MicroRNAs (miRNAs) play a critical role in many biological processes and are aberrantly expressed in human cancers. Particular miRNAs function either as tumor suppressors or oncogenes and appear to have diagnostic and prognostic significance. Although numerous miRNAs are dys-regulated in colorectal cancer (CRC) only a small fraction has been characterized functionally. Using high-throughput functional screening and miRNA profiling of clinical samples the present study aims at identifying miRNAs important for the control of cellular growth and/or apoptosis in CRC. The high-throughput functional screening was carried out in six CRC cell lines transfected with a pre-miR library including 319 synthetic human pre-miRs. Phenotypic alterations were evaluated by immunostaining of cleaved cPARP (apoptosis) or MKI67 (proliferation). Additionally, TaqMan Human MicroRNA Array Set v2.0 was used to profile the expression of 667 miRNAs in 14 normal colon mucosa and 46 microsatellite stable stage II CRC patients. Among the miRNAs that induced growth arrest and apoptosis in the CRC cell lines, and at same time were dys-regulated in the clinical samples, miR-375 was selected for further analysis. Independent in vitro analysis of transient and stable transfected CRC cell lines confirmed that miR-375 reduces cell viability through the induction of apoptotic death. We identified YAP1 as a direct miR-375 target in CRC and show that HELLS and NOLC1 are down-stream targets. Knock-down of YAP1 mimicked the phenotype induced by miR-375 over-expression indicating that miR-375 most likely exerts its pro-apoptotic role through YAP1 and its anti-apoptotic down-stream targets BIRC5 and BCL2L1. Finally, in vivo analysis of mouse xenograft tumors showed that miR-375 expression significantly reduced tumor growth. We conclude that the high-throughput screening successfully identified miRNAs that induce apoptosis and/or inhibit proliferation in CRC cells. Finally, combining the functional screening with profiling of CRC tissue samples we identified clinically relevant miRNAs and miRNA targets in CRC.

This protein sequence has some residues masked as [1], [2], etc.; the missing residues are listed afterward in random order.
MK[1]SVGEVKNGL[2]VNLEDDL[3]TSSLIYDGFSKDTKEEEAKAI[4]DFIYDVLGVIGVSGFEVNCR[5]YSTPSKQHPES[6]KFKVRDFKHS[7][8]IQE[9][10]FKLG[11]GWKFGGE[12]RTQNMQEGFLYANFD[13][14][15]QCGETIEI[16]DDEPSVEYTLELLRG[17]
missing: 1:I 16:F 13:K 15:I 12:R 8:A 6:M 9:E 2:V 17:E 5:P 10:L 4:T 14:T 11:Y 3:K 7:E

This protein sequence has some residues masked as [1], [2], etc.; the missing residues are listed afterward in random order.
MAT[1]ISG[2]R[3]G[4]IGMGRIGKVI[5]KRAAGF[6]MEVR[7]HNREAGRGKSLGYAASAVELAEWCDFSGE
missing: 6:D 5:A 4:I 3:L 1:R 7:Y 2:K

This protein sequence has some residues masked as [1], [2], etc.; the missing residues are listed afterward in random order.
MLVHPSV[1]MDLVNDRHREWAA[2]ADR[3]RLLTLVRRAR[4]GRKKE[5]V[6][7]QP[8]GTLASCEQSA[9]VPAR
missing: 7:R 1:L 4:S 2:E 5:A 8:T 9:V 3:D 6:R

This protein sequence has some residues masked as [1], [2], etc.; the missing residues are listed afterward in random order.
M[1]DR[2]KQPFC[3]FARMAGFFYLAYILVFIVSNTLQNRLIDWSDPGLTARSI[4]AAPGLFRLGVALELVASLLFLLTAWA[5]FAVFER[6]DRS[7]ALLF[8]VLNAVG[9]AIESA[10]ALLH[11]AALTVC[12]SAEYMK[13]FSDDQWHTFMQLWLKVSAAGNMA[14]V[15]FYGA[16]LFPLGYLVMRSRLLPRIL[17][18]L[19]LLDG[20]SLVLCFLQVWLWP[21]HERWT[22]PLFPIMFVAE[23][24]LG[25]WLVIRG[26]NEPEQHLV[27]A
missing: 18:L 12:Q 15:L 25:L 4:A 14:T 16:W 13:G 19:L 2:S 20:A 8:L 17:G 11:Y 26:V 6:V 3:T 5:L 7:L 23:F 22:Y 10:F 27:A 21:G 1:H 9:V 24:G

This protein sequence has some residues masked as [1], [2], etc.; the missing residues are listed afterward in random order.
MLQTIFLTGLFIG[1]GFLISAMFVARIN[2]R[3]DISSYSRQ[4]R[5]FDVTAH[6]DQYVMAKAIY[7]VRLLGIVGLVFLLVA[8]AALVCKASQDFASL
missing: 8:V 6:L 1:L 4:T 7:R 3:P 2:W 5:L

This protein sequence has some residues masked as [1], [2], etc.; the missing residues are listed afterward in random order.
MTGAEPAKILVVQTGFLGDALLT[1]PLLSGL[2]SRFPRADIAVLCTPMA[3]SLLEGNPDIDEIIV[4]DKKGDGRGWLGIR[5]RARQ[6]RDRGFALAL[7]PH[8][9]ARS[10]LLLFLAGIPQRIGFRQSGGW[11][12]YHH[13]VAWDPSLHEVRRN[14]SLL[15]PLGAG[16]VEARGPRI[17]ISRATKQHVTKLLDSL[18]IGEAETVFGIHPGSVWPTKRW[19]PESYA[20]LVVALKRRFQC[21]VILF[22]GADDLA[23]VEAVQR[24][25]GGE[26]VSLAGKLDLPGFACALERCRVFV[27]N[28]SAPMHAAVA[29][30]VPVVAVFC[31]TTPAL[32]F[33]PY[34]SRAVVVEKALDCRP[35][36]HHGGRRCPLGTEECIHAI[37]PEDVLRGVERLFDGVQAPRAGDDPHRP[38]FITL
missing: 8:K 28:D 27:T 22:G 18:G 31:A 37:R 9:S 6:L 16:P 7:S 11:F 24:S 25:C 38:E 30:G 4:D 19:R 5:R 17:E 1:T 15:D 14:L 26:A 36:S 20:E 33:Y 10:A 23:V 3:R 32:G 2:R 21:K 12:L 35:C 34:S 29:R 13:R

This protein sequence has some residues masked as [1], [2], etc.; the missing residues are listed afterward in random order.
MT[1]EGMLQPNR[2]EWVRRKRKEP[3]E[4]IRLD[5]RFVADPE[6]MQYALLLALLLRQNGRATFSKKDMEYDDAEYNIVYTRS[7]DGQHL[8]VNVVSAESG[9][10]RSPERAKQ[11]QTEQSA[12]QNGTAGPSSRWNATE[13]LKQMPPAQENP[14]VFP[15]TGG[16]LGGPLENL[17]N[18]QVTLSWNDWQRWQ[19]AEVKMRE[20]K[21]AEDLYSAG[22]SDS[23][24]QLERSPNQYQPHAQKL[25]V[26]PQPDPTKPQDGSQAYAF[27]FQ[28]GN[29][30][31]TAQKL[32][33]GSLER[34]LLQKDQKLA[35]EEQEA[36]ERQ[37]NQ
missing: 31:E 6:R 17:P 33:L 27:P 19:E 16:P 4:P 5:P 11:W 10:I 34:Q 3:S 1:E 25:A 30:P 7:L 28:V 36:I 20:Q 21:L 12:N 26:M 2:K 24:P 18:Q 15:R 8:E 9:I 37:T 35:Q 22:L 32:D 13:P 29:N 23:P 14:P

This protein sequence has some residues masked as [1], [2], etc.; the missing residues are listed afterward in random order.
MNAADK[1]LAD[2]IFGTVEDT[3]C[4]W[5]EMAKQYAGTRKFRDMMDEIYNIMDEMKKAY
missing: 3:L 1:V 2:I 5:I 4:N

Castilla MÁ, López-García MÁ, Atienza MR, et al.
VGLL1 expression is associated with a triple-negative basal-like phenotype in breast cancer.
Endocr Relat Cancer. 2014; 21(4):587-99 [PubMed] Related Publications
Vestigial-like 1 (VGLL1) is a poorly characterized gene encoding a transcriptional co-activator structurally homologous to TAZ and YAP that modulates the Hippo pathway in Drosophila. In this study, we examined the expression of VGLL1 and its intronic miRNA, miR-934, in breast cancer. VGLL1 and miR-934 expression miRNA profiling was carried out on frozen samples of grade 3 invasive ductal carcinomas. VGLL1 protein was also examined in 433 sporadic and BRCA1-associated breast carcinomas on tissue microarrays. RNA-seq data from The Cancer Genome Atlas (TCGA) was used to confirm differences in VGLL1 and miR-934 expression in different breast cancer subtypes, and to correlate their expression with that of other genes and miRNAs. Of 28 miRNAs differentially expressed in estrogen receptor (ER)-positive and ER-negative grade 3 breast carcinomas, miR-934 was most strongly upregulated in ER-negative carcinomas, and its expression was correlated with that of VGLL1. Nuclear VGLL1 expression was observed in 13% of sporadic breast carcinomas, and while VGLL1 was only occasionally found in luminal A (0.70%) and B (5.60%) carcinomas, it was often expressed in HER2-positive (17%), triple-negative (TN) breast carcinomas (>40%) and BRCA1-associated TN carcinomas (>50%). These findings were confirmed in the TCGA dataset, which revealed positive associations with luminal progenitor genes (GABRP, SLC6A14, FOXC1, PROM1, and BBOX1) and strong negative correlations with ER-associated genes (ESR1, C6ORF211, GATA3, and FOXA1). Moreover, VGLL1 expression was associated with reduced overall survival. In conclusion, VGLL1 and miR-934 are mainly expressed in sporadic and BRCA1-associated TN basal-like breast carcinomas, and their coordinated expression, at least partially mediated by the direct modulation of ESR1, might be involved in the maintenance of a luminal progenitor phenotype.

Yu W, Wang J, Ma L, et al.
CD166 plays a pro-carcinogenic role in liver cancer cells via inhibition of FOXO proteins through AKT.
Oncol Rep. 2014; 32(2):677-83 [PubMed] Related Publications